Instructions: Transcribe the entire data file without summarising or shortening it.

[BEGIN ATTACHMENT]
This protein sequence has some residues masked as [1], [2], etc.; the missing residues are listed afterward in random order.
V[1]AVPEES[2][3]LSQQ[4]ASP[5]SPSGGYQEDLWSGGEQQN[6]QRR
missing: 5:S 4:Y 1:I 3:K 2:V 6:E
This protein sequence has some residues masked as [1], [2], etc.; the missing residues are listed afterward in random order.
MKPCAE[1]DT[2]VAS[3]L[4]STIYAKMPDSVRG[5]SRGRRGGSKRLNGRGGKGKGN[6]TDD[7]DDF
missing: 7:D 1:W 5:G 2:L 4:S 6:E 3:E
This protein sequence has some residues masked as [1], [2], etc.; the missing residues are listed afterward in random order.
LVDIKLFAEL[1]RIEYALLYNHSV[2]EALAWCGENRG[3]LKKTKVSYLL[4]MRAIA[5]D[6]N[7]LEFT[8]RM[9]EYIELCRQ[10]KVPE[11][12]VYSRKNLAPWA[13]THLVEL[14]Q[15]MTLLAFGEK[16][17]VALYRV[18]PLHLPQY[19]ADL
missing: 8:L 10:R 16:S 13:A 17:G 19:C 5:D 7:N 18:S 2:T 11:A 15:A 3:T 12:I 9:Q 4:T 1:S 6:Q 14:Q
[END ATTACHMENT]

This protein sequence has some residues masked as [1], [2], etc.; the missing residues are listed afterward in random order.
V[1]AVPEES[2][3]LSQQ[4]ASP[5]SPSGGYQEDLWSGGEQQN[6]QRR
missing: 5:S 4:Y 1:I 3:K 2:V 6:E
This protein sequence has some residues masked as [1], [2], etc.; the missing residues are listed afterward in random order.
MKPCAE[1]DT[2]VAS[3]L[4]STIYAKMPDSVRG[5]SRGRRGGSKRLNGRGGKGKGN[6]TDD[7]DDF
missing: 7:D 1:W 5:G 2:L 4:S 6:E 3:E
This protein sequence has some residues masked as [1], [2], etc.; the missing residues are listed afterward in random order.
LVDIKLFAEL[1]RIEYALLYNHSV[2]EALAWCGENRG[3]LKKTKVSYLL[4]MRAIA[5]D[6]N[7]LEFT[8]RM[9]EYIELCRQ[10]KVPE[11][12]VYSRKNLAPWA[13]THLVEL[14]Q[15]MTLLAFGEK[16][17]VALYRV[18]PLHLPQY[19]ADL
missing: 8:L 10:R 16:S 13:A 17:G 19:C 5:D 7:N 18:S 2:T 11:A 15:A 3:T 12:I 9:Q 4:T 1:S 6:Q 14:Q